One of the most important indicators of building health is the state of the building’s reserves. Think of the reserves like the building’s savings account (as opposed to the operating fund, which is the checking account). The reserves ideally have all the funds for the building’s short to mid-term projects, and also sufficient funds to cover unforeseen expenses, which should also be expected to come up occasionally.
But how much should the association have in reserves?
Many associations of larger buildings undergo a reserve study, which is an audit by a third party firm that compares the building’s likely future needs with the current reserves. But, often, smaller associations don’t have the money or desire for a full on study. In this case, a more rough and general estimate of what a building might need in the next year or two can give an indication of what kind of reserves might be ideal.
The state of the reserves is also determined by how fiscally conservative the HOA board is. On one side of the spectrum, imagine a building with high monthly assessments, whose reserves are fully funded to cover any projects that are likely to come up. This sounds ideal, but if in reality only a small fraction of the reserves are used in any particular year, owners in the building might start to gripe about the unnecessarily high monthly assessments they have to pay.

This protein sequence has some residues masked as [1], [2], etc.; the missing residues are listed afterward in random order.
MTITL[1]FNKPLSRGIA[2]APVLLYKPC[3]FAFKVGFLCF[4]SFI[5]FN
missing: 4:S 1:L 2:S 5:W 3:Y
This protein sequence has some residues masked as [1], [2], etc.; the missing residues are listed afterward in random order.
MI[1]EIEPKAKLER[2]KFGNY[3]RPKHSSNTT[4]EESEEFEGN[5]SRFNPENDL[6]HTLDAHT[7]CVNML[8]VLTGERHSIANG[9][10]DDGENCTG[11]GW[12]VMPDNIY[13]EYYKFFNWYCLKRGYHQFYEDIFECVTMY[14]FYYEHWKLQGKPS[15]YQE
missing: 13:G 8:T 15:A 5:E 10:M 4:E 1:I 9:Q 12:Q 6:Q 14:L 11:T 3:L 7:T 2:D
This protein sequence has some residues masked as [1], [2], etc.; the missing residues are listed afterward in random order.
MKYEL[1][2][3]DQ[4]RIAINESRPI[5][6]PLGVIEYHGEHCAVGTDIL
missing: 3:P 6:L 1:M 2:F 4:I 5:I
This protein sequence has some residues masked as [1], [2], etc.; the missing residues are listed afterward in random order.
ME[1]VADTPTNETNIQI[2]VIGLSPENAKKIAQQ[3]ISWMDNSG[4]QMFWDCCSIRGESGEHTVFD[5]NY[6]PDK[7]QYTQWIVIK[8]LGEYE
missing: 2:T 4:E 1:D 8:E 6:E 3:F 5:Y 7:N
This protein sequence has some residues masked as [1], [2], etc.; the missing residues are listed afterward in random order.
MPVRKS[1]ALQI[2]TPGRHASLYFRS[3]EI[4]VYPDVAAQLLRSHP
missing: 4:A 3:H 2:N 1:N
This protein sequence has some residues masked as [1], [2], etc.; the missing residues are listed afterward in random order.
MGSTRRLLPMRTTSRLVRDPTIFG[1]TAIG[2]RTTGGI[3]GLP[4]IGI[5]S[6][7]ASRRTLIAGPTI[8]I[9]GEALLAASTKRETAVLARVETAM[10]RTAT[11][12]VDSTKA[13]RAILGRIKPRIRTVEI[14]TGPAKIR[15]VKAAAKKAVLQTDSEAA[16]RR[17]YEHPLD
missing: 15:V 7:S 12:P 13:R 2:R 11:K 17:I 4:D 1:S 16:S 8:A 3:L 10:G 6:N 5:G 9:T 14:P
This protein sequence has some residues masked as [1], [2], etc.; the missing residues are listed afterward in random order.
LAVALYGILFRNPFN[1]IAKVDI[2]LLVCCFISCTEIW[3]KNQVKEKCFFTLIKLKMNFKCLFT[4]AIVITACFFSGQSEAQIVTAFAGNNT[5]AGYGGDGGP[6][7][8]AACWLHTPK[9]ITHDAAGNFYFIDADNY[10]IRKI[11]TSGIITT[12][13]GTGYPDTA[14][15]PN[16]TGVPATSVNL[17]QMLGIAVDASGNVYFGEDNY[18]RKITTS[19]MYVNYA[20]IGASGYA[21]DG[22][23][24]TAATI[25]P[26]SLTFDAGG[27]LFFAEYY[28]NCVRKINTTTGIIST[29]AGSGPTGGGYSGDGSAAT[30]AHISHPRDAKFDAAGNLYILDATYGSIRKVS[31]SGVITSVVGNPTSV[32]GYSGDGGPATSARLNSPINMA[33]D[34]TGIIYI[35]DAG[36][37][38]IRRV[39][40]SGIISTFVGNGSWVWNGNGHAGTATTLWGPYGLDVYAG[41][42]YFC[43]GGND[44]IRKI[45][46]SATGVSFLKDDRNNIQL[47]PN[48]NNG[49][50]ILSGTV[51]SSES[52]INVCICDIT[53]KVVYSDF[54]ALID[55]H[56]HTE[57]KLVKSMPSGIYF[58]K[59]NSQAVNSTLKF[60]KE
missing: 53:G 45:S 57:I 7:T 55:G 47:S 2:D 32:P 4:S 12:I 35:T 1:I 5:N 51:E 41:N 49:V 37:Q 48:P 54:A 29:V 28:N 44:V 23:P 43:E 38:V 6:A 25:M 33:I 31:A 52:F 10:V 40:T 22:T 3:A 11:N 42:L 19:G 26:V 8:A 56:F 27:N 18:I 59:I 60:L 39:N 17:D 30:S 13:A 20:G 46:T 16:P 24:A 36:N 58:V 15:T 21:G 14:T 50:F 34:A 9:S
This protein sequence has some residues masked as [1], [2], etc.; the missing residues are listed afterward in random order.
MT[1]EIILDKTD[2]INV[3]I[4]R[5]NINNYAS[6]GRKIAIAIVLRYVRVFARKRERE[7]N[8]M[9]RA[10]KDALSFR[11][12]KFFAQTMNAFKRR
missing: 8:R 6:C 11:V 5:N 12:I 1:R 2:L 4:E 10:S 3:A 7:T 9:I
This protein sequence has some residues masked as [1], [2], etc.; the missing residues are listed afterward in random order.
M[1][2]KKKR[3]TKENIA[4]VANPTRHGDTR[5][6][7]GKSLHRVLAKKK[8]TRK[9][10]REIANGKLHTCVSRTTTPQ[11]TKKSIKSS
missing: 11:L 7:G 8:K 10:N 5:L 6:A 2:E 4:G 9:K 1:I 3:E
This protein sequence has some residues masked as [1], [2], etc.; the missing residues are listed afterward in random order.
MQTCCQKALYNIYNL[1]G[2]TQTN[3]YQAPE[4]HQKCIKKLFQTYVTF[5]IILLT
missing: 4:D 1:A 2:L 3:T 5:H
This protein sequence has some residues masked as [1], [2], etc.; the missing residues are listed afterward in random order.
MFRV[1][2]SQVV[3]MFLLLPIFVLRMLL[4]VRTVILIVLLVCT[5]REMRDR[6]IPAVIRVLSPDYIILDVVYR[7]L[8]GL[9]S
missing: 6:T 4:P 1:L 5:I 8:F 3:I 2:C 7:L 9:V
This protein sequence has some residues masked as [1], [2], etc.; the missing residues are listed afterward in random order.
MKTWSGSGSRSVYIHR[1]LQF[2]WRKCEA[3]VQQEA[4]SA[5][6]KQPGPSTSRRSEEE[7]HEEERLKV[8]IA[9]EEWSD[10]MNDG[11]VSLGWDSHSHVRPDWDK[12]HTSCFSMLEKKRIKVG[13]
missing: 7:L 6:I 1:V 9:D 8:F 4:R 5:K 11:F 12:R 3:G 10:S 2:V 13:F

On the other hand, picture a building with a low monthly assessment and not much in building reserves. Any time significant costs arise, this building would have to ask its owners for a special assessment — an extra payment on top of their monthly assessments. As you can imagine, no one likes to receive an unexpected bill for several hundred, or even thousand, dollars. At those times, owners tend to forget that they’ve had the ongoing benefit of lower monthly assessments and are often not thrilled about the need for a special assessment.
So how much is enough to have in reserves? While, as you can see above, there is a range, we would say that closer to fully funded is something to strive for and at least 70% of anticipated project needs. That would allow most projects to be funded from the reserves, and only unexpected projects would create the need for a special assessment.
The other key part here is that reserves are funded in relation to anticipated projects. You can’t know how well your reserves are funded unless you have a good knowledge of the projects your building will need in the next 3 to 5 years, and that in and of itself requires a good amount of experience to accurately estimate. Incidentally, reserve studies are also usually conducted every 3 to 5 years to stay relevant to the building’s changing needs.
Do you need help assessing the state of your building’s reserves? With more than 200 buildings managed since 2003, we at Hales Property Management have the proven track record of success to ensure your building’s finances are in good shape.
Contact us today to request a proposal!